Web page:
US5176626Jan 15, 1992Jan 5, 1993Wilson-Cook Medical, Inc.Indwelling stent
US5221253May 20, 1992Jun 22, 1993Coll Milton EUrological stent-catheter system having varing diameter stent
US5224953May 1, 1992Jul 6, 1993The Beth Israel Hospital AssociationMethod for treatment of obstructive portions of urinary passageways
US5234456May 7, 1992Aug 10, 1993Pfizer Hospital Products Group, Inc.Hydrophilic stent
US5269802Sep 10, 1991Dec 14, 1993Garber Bruce BProstatic stent
US5282784Oct 9, 1991Feb 1, 1994Mentor CorporationInjection stent system
US5346467Jun 11, 1993Sep 13, 1994Coll Milton EColl-karafin ureteral stent-catheter having varying diameter stent
US5354263Jun 21, 1993Oct 11, 1994Coll Milton EUreteral stent-catheter having varying diameter stent
US5364340Jul 2, 1993Nov 15, 1994Coll Milton EUreteral stent-catheter having varying internal diameter and method of use
US5380270Dec 9, 1991Jan 10, 1995Willy Rusch AgUreteral catheter
US5401257Apr 27, 1993Mar 28, 1995Boston Scientific CorporationUreteral stents, drainage tubes and the like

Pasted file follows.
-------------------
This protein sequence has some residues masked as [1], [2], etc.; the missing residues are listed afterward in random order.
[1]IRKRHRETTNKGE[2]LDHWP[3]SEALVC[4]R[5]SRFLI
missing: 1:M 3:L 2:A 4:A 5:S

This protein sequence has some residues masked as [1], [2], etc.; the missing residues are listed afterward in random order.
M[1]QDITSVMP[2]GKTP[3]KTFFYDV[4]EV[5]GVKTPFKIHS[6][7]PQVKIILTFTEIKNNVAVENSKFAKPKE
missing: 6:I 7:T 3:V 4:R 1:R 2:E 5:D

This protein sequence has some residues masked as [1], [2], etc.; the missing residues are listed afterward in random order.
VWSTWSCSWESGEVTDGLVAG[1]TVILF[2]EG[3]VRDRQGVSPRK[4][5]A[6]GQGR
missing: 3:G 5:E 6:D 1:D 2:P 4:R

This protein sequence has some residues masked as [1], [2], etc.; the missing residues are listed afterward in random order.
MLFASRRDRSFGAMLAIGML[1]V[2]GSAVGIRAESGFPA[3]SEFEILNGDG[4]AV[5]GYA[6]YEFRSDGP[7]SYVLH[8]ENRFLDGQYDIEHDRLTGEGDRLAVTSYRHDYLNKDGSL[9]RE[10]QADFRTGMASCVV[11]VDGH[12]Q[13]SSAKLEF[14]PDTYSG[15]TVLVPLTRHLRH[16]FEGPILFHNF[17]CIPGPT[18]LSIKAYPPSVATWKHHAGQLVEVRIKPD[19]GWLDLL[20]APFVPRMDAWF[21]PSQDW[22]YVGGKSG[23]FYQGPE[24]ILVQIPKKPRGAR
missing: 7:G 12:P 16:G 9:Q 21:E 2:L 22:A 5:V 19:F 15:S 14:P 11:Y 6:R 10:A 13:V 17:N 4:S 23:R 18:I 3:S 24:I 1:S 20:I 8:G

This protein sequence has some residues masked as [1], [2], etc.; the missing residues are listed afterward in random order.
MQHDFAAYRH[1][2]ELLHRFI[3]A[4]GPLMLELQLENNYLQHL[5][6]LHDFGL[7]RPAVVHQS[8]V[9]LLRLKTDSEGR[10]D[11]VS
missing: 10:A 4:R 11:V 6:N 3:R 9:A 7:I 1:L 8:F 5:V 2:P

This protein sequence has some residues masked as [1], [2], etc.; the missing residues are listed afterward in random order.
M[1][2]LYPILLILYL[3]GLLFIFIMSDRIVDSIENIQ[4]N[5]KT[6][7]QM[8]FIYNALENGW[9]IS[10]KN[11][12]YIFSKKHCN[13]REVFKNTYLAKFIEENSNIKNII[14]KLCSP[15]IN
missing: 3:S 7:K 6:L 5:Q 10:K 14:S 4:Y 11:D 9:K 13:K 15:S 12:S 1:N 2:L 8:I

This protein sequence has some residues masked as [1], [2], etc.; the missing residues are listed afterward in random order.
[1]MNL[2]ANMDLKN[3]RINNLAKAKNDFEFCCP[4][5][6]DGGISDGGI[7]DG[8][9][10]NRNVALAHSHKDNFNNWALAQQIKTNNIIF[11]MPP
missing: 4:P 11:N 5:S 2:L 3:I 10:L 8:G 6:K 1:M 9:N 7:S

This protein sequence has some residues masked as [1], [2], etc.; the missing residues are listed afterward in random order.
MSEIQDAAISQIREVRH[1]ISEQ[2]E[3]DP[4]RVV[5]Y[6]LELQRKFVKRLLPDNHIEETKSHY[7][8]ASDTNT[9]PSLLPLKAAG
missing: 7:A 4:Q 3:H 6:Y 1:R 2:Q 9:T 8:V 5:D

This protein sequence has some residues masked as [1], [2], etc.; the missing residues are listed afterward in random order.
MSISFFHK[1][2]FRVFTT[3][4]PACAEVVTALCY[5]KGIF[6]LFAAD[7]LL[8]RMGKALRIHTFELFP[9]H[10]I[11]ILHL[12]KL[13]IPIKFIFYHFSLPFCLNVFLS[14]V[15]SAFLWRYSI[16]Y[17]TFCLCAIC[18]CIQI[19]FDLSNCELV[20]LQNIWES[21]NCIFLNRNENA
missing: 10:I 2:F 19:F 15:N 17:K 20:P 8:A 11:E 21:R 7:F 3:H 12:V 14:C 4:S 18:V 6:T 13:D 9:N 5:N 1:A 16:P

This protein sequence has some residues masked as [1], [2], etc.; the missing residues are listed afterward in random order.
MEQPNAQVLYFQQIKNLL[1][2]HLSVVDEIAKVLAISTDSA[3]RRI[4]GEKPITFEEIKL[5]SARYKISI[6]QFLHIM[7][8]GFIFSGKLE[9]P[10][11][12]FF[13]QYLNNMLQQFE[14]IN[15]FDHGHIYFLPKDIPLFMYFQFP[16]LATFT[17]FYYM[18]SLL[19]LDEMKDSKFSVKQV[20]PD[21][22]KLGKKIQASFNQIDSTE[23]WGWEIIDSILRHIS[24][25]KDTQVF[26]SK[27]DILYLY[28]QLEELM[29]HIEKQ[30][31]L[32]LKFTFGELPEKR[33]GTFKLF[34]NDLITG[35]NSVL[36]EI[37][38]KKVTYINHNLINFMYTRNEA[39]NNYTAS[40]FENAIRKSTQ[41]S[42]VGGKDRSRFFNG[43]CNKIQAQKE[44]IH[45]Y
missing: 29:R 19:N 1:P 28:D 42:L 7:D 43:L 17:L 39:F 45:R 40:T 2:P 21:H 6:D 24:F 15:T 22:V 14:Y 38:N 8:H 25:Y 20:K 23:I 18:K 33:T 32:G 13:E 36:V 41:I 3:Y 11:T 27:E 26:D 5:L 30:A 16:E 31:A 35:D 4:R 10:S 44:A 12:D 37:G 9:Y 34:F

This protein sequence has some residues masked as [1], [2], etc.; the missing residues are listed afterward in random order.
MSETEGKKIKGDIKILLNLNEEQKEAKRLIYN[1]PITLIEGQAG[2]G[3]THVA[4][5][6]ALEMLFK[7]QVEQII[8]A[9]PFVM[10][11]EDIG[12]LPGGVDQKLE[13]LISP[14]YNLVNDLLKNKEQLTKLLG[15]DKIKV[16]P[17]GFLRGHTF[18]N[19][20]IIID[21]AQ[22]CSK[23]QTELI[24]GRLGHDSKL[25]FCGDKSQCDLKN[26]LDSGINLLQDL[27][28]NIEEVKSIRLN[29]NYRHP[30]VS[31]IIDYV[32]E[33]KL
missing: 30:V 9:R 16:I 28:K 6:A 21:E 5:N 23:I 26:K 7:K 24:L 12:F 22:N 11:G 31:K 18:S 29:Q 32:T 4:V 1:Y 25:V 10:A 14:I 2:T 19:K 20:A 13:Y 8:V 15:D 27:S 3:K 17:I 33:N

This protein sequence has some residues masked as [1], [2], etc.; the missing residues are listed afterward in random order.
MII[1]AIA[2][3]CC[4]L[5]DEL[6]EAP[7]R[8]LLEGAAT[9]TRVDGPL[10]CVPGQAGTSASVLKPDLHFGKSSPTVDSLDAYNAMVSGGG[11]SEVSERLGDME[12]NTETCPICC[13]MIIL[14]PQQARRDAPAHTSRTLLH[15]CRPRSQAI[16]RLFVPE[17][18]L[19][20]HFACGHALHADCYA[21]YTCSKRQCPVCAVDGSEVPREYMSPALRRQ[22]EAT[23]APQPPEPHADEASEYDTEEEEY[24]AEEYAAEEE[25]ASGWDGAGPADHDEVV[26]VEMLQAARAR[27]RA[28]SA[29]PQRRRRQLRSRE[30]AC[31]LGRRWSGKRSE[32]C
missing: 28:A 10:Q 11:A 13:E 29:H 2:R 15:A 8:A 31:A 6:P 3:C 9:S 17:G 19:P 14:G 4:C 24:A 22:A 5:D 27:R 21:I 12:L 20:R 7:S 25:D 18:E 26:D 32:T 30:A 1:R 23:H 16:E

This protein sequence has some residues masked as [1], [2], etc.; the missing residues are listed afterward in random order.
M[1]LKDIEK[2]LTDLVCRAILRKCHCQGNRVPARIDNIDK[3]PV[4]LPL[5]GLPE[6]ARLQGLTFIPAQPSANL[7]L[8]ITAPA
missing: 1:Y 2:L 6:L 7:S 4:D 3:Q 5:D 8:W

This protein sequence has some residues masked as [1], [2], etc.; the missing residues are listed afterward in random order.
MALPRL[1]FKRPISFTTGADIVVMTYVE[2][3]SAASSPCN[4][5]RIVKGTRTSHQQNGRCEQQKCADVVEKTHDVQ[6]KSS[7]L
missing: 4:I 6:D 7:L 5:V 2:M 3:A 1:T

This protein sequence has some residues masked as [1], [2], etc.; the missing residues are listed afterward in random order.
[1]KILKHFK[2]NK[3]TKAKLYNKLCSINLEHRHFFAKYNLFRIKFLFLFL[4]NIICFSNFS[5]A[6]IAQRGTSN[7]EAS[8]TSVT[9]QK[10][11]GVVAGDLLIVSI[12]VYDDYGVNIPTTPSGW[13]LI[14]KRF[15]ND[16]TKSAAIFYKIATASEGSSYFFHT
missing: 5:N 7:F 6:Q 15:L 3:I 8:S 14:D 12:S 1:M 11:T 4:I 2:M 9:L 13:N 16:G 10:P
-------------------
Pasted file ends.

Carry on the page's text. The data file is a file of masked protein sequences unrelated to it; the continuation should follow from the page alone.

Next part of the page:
US5507769Oct 18, 1994Apr 16, 1996Stentco, Inc.Method and apparatus for forming an endoluminal bifurcated graft
US5514176Jan 20, 1995May 7, 1996Vance Products Inc.Pull apart coil stent
US5520697Jan 12, 1995May 28, 1996Angiomed AgApparatus for correcting the position of a stent
US5531741Aug 18, 1994Jul 2, 1996Barbacci; Josephine A.Illuminated stents
US5599291Jan 4, 1993Feb 4, 1997Menlo Care, Inc.Polymer which upon hydration is capable of expanding and softening to a predetermined degree, resisting migration from ureter and facilitating urinary drainage from kidney to the bladder
US5647843May 24, 1996Jul 15, 1997Vance Products IncorporatedTo prevent reflux of urine into the kidney
US5662713Sep 14, 1995Sep 2, 1997Boston Scientific CorporationMedical stents for body lumens exhibiting peristaltic motion
US5681274Mar 31, 1995Oct 28, 1997Boston Scientific CorporationVariable length uretheral stent
US5683448Nov 23, 1994Nov 4, 1997Boston Scientific Technology, Inc.Intraluminal stent and graft
US5709874Jun 3, 1996Jan 20, 1998Emory UniversityDevice for local drug delivery and methods for using the same
US5716393May 20, 1995Feb 10, 1998Angiomed Gmbh & Co. Medizintechnik KgStent with an end of greater diameter than its main body
US5755722Dec 22, 1994May 26, 1998Boston Scientific CorporationStent placement device with medication dispenser and method
US5766209Feb 16, 1994Jun 16, 1998Devonec; Marian A.Prosthesis intended for the treatment of a natural lumen or tract, in particular an endo-urethral prosthesis